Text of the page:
At this age, it’s expected that David Ozouwa, the great big giant should at least have learned to commandeer a vehicle like his mates are doing now. I actually did go to a driving school. That is, my parents gụpụtara N9,000, si m jee muo motor, with the hope that at the end of two months (or was it three months), David ga na anya James Bond. But at the end of the day, David still uses uber.
This is a story that gives me great discomfort telling.
So, It was 2017 & that was around the period I was almost rounding up with driving school. I was feeling so fly. Soon, David would be a certified driver, or so I thought. I had visions, great visions. Visions, where I’d drive my family to social functions like my older friends; visions where I’d see my friends on the road and wave at them with satisfaction and smile; visions where I’d cruise around Enugu and beyond in my mum’s car and a whole lot more. Those visions were my driving force, my motivation, my engine. I was a vision-driven young lad.
So that fateful Monday morning, the sun was warm and blissful, and I smiled at it. All was well with the world. After the morning devotion, I was to wash my dad’s car. It was as if the Holy Spirit had told my mum what I had in mind because before I had headed out the door, she warned me sternly not to drive the car. Little did she know that nothing on earth, come rain or sunshine, can stop a vision-driven lad who was too big for his age from achieving what he thought was his destiny.
Quickly, I headed downstairs, fetched water from the well, and like Barry Allen, I was done washing the car in a flash. The time had come. It was as though everything that had ever happened in my life led to that exact moment. It was time to show the world the student had become a master; what vision can do. I literally bowed like a monk before entering the car. Did I tell you the car was already packed outside from the previous day by my father?.
So in the driver’s seat, I was, hands on the wheel, feet appropriately placed on the pedals, and then, I started the ignition. Oh, it felt like heaven, the glory, the ecstasy, I was a vision-driven man. Off I moved. Slow and steady, they say, wins the race; so that’s how it all started. In a matter of seconds, vision told me “Think big, start big”, which I interpreted as “itinye the motor oku”. I added more weight to the accelerator.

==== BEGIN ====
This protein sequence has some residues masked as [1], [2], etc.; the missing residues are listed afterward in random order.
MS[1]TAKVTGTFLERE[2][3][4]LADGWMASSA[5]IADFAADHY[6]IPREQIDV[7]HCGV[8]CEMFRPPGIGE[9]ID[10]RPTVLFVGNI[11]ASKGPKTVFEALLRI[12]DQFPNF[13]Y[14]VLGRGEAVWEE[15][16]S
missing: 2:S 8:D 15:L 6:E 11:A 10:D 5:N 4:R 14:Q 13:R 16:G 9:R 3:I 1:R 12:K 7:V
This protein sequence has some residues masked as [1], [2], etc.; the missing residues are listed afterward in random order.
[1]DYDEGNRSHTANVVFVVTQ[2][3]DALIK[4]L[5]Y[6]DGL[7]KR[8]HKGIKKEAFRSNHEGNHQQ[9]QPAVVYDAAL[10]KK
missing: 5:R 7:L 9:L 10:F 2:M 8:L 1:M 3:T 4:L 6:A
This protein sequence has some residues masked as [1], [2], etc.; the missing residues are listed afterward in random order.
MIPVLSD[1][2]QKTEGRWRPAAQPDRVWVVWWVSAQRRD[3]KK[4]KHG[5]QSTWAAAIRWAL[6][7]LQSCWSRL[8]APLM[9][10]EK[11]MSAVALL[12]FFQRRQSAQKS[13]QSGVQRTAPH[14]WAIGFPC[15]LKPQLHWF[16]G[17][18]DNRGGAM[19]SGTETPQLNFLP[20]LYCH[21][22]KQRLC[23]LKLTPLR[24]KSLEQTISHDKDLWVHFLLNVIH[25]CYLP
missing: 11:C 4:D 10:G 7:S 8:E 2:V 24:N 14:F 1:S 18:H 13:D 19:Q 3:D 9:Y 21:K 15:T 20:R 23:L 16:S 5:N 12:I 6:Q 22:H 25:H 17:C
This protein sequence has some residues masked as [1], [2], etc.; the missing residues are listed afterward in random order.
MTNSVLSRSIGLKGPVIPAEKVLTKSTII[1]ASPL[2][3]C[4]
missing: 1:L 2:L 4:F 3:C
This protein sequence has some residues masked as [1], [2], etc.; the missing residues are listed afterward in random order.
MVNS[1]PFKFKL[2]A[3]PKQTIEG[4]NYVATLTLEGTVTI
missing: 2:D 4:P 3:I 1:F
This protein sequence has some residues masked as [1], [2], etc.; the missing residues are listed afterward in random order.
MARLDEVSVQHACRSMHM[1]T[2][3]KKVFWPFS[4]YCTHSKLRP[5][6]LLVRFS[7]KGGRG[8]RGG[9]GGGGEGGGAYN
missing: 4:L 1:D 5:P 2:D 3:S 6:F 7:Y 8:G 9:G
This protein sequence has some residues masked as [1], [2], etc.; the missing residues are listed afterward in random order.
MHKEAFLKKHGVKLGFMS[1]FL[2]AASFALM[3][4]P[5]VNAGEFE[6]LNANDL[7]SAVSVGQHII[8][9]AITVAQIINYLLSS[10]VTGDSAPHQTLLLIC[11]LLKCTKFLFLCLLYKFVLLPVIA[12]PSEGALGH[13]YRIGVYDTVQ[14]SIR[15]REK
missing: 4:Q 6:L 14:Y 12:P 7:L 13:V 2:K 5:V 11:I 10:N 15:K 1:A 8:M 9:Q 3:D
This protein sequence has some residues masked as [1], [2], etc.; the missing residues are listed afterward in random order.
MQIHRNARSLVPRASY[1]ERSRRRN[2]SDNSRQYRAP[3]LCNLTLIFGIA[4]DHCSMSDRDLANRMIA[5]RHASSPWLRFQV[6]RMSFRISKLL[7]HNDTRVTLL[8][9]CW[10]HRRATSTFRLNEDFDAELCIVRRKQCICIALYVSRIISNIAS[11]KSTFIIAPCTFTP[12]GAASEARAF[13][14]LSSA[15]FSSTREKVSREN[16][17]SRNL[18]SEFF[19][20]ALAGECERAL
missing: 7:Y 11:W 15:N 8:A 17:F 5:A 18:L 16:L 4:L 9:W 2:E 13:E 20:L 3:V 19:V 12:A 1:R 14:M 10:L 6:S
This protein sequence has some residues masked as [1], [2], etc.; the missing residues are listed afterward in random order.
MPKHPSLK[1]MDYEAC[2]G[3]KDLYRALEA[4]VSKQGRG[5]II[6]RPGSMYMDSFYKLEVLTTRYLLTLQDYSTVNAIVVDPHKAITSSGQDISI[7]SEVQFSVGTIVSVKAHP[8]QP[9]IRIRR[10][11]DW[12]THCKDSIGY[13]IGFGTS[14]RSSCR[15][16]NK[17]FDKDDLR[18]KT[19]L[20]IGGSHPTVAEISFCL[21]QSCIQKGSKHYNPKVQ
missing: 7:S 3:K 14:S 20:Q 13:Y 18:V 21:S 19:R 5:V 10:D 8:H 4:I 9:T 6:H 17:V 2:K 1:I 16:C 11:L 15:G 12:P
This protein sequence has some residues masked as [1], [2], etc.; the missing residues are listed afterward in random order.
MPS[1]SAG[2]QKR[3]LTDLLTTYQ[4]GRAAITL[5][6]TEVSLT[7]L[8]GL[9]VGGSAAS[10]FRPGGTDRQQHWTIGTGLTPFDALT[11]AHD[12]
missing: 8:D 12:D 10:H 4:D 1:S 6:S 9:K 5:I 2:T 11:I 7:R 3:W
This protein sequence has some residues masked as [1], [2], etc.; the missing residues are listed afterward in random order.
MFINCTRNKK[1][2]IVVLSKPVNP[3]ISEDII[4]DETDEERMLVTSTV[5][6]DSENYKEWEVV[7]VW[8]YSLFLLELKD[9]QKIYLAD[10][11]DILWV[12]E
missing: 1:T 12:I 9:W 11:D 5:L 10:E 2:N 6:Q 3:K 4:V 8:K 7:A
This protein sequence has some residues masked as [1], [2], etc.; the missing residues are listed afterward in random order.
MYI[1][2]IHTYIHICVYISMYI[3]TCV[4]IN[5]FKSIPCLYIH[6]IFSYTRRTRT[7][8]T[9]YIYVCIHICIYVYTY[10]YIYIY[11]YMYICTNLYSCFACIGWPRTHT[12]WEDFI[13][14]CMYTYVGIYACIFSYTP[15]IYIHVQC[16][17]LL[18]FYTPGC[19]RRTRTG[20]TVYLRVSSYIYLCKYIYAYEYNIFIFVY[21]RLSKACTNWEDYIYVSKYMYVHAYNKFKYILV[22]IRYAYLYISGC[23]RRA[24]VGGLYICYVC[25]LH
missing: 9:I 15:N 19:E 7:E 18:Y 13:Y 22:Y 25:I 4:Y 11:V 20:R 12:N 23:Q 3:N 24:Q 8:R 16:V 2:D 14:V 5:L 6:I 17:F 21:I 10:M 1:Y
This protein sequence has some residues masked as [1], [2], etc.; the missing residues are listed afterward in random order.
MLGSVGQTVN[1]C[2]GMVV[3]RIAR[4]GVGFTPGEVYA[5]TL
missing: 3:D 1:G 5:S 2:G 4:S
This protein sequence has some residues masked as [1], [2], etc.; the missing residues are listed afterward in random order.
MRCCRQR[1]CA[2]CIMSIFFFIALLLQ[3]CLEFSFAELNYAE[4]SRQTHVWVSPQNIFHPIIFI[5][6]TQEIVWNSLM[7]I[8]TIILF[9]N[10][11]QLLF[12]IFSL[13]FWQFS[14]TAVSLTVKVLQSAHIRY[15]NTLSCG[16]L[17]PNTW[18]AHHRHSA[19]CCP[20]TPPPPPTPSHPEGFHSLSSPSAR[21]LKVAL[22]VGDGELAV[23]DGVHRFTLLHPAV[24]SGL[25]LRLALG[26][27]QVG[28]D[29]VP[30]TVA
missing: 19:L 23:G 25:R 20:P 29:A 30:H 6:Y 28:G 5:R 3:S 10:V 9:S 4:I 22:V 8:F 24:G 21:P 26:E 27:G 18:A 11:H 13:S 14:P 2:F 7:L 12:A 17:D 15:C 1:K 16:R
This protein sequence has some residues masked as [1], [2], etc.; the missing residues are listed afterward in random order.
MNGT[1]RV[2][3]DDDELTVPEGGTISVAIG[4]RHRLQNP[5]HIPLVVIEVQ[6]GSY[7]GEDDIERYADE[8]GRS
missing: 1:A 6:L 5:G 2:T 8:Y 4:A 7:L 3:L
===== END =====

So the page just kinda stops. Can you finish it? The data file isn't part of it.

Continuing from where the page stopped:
Then came the defining moment, the bend. Now remember when I said it was a Monday morning, now imagine how busy the road I was bending to was as it was a small but busy road. Those who know Enugu well should know how Timber, Maryland can be on a Monday morning. I missed my cue to turn but I turned anyway and came to an abrupt halt on getting so close to a truck parked to load cement. This truck was big that the height of its tires was almost the height of my dad’s Audi in general. At that point, I began to question what really was driving me; vision or vision’s evil twin. I wasn’t thinking, I know I touched the gear with the intention of putting it on the reverse but trust manual cars na, you have to be very sure. So when I looked back to reverse, you could imagine my surprise when instead of moving back, I was moving front. And that was how I drove my dad’s car under the truck thereby smashing my old man’s windscreen. All eyes on the road were now truly on me. I came out of the car and I muttered a prayer to God “Father, if it be your will, let this cup pass over me”.
Anyways, long story short, after talks by amebos who had found gist for the day, someone helped me drive the car back home and told me not to worry, that it happens. My parents of course scolded me, but trust me, that was the least on my mind. The incident made me question Comrade Vision.
That was how my fear of driving started, but you’d think David learned his lesson. Next time I will tell you how my mom’s Highlander also fell victim in my hands.